Fossey Fund trackers and researchers in Rwanda have been monitoring an unusual situation among the mountain gorillas in Rwanda this past week, in which three young gorillas got separated from their group.
These youngsters – Fasha, who is 4 years old, 3-year-old Masunzu, and Umugwaneza who will turn 3 years old in January – were already facing a challenging life, since all three have mothers who transferred out of their group, leaving them much earlier than is typical. Luckily, the dominant silverback in their group – 19-year-old Kubaha – had been helping to care for and protect them, as well as one additional such “orphan” in the group.
Earlier this month, however, their group got involved in an interaction with another group, and even though the interaction seemed peaceful, Fasha, Masunzu and Umugwaneza got separated from the group and started traveling on their own. This followed previous interactions between their group and a lone silverback, in which Kubaha was injured, thus leaving him perhaps unable to help care for the orphans while trying to recover.
When a group changes suddenly like this, Fossey Fund trackers are reassigned to ensure we are able to continue to monitor and protect each and every gorilla. Our staff was especially concerned for the welfare of these youngsters, who are very young to be traveling alone. In addition, they had an encounter late last week with Titus’ group, and were unfortunately chased by one of the silverbacks.
But on Dec. 22, our field teams were able to report great news: The three youngsters had found and reunited with their group. “When they met, they seemed curious,” says gorilla program manager Jean Paul Hirwa. “Gorillas from each side were staring at each other. As soon as the group started to rest, the three youngsters went and laid down with the silverback.”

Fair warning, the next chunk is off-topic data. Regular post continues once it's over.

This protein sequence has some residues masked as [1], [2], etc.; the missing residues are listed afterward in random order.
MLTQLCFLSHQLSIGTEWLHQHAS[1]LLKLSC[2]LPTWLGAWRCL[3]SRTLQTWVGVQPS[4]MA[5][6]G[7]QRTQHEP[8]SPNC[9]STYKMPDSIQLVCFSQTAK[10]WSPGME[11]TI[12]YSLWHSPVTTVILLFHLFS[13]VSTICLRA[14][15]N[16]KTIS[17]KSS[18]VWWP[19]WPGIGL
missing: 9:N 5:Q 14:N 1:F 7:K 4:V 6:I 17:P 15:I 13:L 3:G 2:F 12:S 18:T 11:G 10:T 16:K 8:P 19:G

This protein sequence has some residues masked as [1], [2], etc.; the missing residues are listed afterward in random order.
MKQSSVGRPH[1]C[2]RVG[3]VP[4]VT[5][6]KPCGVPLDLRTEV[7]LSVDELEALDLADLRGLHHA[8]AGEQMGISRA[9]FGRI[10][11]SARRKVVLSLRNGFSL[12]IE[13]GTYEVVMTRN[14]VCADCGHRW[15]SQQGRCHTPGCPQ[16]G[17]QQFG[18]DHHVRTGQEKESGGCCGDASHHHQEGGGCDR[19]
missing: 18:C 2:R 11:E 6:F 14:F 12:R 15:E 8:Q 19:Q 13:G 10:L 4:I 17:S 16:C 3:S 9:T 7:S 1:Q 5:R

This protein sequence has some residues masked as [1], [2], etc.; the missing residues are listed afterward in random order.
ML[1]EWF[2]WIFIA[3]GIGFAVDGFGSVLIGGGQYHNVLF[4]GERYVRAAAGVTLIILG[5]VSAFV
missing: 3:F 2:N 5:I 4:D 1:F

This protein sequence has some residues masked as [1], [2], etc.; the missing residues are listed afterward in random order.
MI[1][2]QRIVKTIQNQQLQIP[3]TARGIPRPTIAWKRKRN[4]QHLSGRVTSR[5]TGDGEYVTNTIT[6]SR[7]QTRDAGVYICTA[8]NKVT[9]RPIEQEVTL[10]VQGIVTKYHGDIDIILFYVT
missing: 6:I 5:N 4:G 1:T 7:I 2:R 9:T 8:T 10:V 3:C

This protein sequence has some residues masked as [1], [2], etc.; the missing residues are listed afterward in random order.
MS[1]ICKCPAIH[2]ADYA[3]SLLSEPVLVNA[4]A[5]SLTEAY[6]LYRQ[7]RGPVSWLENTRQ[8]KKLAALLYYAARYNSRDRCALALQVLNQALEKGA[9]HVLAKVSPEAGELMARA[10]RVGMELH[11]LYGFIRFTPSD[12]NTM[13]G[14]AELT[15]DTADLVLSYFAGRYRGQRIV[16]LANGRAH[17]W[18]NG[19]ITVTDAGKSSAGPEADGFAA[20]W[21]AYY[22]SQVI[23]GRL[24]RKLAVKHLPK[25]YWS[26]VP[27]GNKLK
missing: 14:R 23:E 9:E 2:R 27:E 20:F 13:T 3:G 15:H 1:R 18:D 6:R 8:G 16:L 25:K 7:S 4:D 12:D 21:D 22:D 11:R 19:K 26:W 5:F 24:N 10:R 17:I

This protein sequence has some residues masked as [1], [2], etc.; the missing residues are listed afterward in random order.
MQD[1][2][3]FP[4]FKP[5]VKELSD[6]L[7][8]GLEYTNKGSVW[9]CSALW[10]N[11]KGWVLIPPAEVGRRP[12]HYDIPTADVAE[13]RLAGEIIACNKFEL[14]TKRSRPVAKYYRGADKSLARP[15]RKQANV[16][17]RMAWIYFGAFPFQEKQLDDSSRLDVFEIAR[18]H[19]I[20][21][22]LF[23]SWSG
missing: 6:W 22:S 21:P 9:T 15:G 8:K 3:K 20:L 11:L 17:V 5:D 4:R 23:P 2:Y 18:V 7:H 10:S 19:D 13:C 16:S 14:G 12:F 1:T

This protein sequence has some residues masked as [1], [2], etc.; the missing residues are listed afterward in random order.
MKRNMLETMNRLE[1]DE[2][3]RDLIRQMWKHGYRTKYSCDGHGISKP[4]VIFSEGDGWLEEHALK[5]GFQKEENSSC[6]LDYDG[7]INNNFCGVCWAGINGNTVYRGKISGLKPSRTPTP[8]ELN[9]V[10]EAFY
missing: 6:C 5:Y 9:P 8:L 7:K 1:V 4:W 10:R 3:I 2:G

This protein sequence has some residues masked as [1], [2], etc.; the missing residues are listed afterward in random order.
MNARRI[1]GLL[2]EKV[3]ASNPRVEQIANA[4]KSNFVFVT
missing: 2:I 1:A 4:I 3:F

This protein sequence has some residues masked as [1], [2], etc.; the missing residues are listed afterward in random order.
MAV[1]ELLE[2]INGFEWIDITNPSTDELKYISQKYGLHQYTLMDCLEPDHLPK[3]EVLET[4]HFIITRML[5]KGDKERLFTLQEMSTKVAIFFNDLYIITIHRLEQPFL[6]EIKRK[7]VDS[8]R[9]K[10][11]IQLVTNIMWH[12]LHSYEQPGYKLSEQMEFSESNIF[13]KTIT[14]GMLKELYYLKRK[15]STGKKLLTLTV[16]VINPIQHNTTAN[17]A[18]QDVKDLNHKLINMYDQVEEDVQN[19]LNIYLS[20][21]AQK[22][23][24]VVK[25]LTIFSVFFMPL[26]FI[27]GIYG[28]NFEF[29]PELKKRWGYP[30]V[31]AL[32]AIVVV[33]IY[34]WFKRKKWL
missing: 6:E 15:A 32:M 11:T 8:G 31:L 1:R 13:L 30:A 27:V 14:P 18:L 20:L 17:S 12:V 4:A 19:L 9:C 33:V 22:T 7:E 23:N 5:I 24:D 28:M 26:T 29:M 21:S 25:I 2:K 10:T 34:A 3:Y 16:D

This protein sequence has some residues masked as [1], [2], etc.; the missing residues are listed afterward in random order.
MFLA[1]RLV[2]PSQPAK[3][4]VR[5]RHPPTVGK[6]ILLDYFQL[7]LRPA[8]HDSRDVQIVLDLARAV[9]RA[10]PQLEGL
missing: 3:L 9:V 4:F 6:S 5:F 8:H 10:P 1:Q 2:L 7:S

“We have seen dominant silverbacks help care for ‘orphaned’ gorillas like these in the past,” says Fossey Fund President and CEO/Chief Scientist Dr. Tara Stoinski. “But when there are additional pressures on the group, such as interactions from outside groups and injuries or illnesses, the youngsters can face additional challenges.”
Earlier challenges too
Young Umugwaneza faced her first big challenge in November, when her mother – Bukima – transferred to another group. Umugwaneza was just under 3 years old at the time (her birthday is Jan. 16). Mountain gorillas can be weaned as young as 2 to 2-1/2 years of age, but this is unusual and they would still rely on their mothers for warmth, particularly at night, and would sleep with their mothers until the next offspring was born.
Little Fasha had a traumatic experience in April, when she got caught in a poacher’s snare. Luckily, our trackers quickly noticed that she was not in her group, and set out to find her, all alone with a long piece of rope wound tightly around her ankle. A veterinary intervention to remove it was successful. Click here for full story.
And Masunzu, whose mother left the group in January, initially showed signs of depression and had some trouble keeping up when the group crossed a big river. Here’s more on Masunzu.